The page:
Darwin Post Office WorkersPrint Page
Plaque commemorates the Post Office workers who were killed in the bombing of Darwin in 1942 during World War Two.
In February 1942, two attacks by enemy aircraft were made on Darwin. These raids occurred at 9.58am on Darwin Harbour and Town and at 11.58am on Darwin Aerodrome. Official figures record that 243 people were killed and 350 people were wounded in the raids.
Prior to the bombing raid of 19 February 1942, most civilians had been evacuated and this option was offered to the Post Office staff but they chose to stay. Peter Bald the Postmaster and his family lived near the Post Office and had built an air raid shelter in their back garden for use by the family and the Post Office staff. Soon after the first raid on Darwin began the female telephonists and several male members of the staff sought shelter there. A bomb scored a direct hit on the shelter killing the postmaster, his family, together with several members of his male staff and the whole of the female staff. In all, ten postal and communications workers were killed.
A marble plaque erected, in memory of 10 members of the Darwin Post Office staff, killed in the Japanese air raids of February 19, 1942, will be unveiled in Adelaide tomorrow. Money for the memorial and for one to be erected at Darwin Post Office was collected by voluntary subscription from postal officers throughout the Commonwealth.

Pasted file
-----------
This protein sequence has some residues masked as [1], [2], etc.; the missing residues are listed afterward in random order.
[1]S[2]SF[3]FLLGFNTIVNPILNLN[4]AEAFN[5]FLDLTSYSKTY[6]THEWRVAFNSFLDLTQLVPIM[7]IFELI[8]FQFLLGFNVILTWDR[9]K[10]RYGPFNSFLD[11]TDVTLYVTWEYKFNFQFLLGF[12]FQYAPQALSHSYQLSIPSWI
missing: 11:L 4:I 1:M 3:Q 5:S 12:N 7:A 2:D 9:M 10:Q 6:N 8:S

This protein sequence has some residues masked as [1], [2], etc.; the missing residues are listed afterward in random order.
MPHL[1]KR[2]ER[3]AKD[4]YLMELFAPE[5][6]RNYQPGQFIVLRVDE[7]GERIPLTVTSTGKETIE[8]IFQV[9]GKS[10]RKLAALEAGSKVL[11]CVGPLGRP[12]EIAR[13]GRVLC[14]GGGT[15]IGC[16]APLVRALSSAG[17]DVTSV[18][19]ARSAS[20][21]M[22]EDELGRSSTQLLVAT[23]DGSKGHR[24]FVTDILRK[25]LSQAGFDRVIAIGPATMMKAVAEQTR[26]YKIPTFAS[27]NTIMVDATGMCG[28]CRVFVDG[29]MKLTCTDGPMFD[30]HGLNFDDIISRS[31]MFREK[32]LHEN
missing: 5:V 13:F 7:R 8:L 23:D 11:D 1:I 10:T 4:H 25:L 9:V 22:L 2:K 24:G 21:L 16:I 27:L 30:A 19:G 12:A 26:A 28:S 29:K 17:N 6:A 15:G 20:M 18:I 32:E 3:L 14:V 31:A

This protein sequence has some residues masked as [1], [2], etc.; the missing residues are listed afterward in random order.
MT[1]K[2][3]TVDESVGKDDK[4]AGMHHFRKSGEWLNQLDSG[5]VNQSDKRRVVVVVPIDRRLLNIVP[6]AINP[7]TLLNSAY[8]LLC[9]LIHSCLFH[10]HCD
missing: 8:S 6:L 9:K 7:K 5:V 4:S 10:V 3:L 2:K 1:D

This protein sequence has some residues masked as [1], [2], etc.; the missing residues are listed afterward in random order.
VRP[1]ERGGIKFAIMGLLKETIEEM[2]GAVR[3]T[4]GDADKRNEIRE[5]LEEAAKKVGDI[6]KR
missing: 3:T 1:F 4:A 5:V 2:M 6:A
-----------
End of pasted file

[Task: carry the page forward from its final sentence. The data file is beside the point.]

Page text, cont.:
Barrier Miner (Broken Hill, NSW), 18 February 1954.
|Address:||141 King William Street, Adelaide Post Office, Adelaide, 5000|
|GPS Coordinates:||Lat: -34.927003|
Note: GPS Coordinates are approximate.
|Actual Event STart Date:||19-February-1942|
|Actual Event End Date:||19-February-1942|
|Actual Monument Dedication Date:||Friday 19th February, 1954|
Darwin February 19 1942
In memory of members of the staff of Darwin Post Office who in the course of their duty lost their lives as a result of the first air-raid on the Australian mainland.
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